Dealing With Financial Stress: 4 Ways To Regain Control

Ways To Reduce Money Stress

Dealing with money tends to stress a significant proportion of Australians. According to research released for MoneySmartweek, 31% of women and 18% of men describe themselves as feeling stressed in relation to finances. Unfortunately, money stress can easily pervade other areas of our life, as dealing with money is something that we all have to do every day.

If you are one of the significant proportion mentioned above, then here’s an easy step-by-step guide to help you reduce your $$ stress.

1. Take a big-picture view

Day-to-day money stress can be reduced by having a good overview of your current financial situation. Divide a piece of paper in two and on one side write down everything that you own. On the other side write down everything that you owe. For example:

House $400,000 Mortgage $300,000
Car $20,000 Car loan $8,000
Superannuation $30,000 Credit Cards $6,000
Contents $10,000 Store Cards $3,000
Shares $12,000 HECS/HELP $5,500
Cash $4,500
TOTAL $476,500   $322,500

Once you have finished, you will have a great snapshot of your current financial situation.

2. Put yourself in control

Now that you have your overview, you can look at the specifics. That means having a written budget. A realistic budget is one of the most powerful money management tools there is. To complete a budget properly, print out three months of your bank statements – for every account. Then go through them, line by line, and put all the figures into an online budget. Once you have three months of data, multiply it by four, adjust for any annual expenses or income and voila – there’s your blueprint. Try our budget calculator to get you started.

3. Look for savings

Once you have your written budget, look through it for any areas where you could make potential savings. Groceries, mortgage, transport, credit cards, bank fees, and insurance costs are some hotspots to check. Cut back accordingly and then each month, print out your bank statements and do a quick cross-check with your budget to stay on track.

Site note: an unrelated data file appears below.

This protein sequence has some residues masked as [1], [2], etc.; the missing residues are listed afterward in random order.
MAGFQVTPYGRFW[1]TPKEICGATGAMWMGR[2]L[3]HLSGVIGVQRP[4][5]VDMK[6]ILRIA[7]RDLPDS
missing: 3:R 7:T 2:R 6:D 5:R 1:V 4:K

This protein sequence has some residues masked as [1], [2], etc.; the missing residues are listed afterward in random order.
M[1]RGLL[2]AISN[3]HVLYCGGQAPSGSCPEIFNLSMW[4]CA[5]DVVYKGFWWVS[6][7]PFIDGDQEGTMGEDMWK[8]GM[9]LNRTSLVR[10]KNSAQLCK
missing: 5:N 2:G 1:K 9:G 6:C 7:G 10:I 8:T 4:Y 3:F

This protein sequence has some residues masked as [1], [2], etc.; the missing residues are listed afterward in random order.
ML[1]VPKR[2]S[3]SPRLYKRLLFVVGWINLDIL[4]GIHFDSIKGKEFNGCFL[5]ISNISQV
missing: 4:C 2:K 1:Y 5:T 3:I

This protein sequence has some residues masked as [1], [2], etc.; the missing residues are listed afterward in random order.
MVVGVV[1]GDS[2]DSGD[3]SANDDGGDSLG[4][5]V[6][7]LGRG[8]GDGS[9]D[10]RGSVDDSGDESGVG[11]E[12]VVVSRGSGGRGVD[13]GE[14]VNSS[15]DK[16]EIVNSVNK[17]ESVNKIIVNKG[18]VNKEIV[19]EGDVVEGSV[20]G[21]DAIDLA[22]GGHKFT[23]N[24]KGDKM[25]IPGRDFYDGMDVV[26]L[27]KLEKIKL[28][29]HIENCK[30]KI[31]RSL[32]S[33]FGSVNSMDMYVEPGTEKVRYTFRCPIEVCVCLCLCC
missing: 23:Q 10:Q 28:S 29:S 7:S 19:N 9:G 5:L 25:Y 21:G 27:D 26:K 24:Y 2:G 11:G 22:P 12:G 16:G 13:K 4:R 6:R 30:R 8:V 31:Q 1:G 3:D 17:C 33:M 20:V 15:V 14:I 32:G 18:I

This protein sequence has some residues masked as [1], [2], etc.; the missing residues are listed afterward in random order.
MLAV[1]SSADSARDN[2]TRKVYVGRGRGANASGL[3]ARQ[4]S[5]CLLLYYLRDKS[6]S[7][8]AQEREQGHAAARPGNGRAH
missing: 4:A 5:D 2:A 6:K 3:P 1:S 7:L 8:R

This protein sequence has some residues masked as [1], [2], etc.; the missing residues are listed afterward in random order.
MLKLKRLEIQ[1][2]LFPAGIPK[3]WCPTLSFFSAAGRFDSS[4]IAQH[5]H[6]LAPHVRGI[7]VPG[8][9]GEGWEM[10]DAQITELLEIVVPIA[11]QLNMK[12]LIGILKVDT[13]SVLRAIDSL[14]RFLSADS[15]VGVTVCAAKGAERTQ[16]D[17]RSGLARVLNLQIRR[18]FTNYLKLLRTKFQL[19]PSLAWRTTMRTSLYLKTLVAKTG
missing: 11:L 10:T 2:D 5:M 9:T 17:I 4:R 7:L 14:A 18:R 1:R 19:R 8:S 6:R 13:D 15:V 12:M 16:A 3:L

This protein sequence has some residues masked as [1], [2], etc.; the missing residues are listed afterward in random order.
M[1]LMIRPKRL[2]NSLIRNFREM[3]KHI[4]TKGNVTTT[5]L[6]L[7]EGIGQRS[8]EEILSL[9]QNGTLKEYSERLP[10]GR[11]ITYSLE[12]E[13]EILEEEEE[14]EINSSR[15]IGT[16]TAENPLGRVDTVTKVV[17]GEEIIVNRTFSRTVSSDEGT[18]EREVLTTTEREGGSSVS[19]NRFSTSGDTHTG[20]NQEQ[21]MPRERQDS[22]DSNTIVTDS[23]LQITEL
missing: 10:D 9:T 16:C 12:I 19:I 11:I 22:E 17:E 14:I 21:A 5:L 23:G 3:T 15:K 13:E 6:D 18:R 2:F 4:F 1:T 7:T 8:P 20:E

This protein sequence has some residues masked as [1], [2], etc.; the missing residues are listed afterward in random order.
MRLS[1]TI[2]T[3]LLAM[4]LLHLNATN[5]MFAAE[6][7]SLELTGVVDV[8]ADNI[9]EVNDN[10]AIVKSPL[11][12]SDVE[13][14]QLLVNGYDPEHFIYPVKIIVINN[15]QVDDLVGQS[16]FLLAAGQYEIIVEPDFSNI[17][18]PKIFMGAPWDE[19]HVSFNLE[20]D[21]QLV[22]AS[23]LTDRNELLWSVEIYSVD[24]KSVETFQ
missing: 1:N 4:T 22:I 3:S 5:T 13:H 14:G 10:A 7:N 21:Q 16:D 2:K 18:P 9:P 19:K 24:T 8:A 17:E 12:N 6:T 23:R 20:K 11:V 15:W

Whatever savings you have made can be allocated to reducing your debt or increasing your savings.

4. Get help from a financial cousellor

Never be shy to ask for help! If you are stressed, overwhelmed or even just a little unsure about how to improve your situation, seeking assistance can work wonders. There are some excellent resources on the MoneySmart Week website, including their Money Health Check. If you need one-on-one help then contact Financial Counselling Australia. You can try their online assessment tool or alternatively give them a call on 1800 007 007.  Don’t hesitate to give it a try!

Feeling in control of your finances is the first important step towards feeling far less stressed.

MoneySmart Week is an independent, not-for-profit initiative to raise awareness of the importance of financial literacy and to encourage all Australians to take action on their finances. The Week was founded in 2012 by members of the Australian Government Financial Literacy Board, led by Paul Clitheroe AM.

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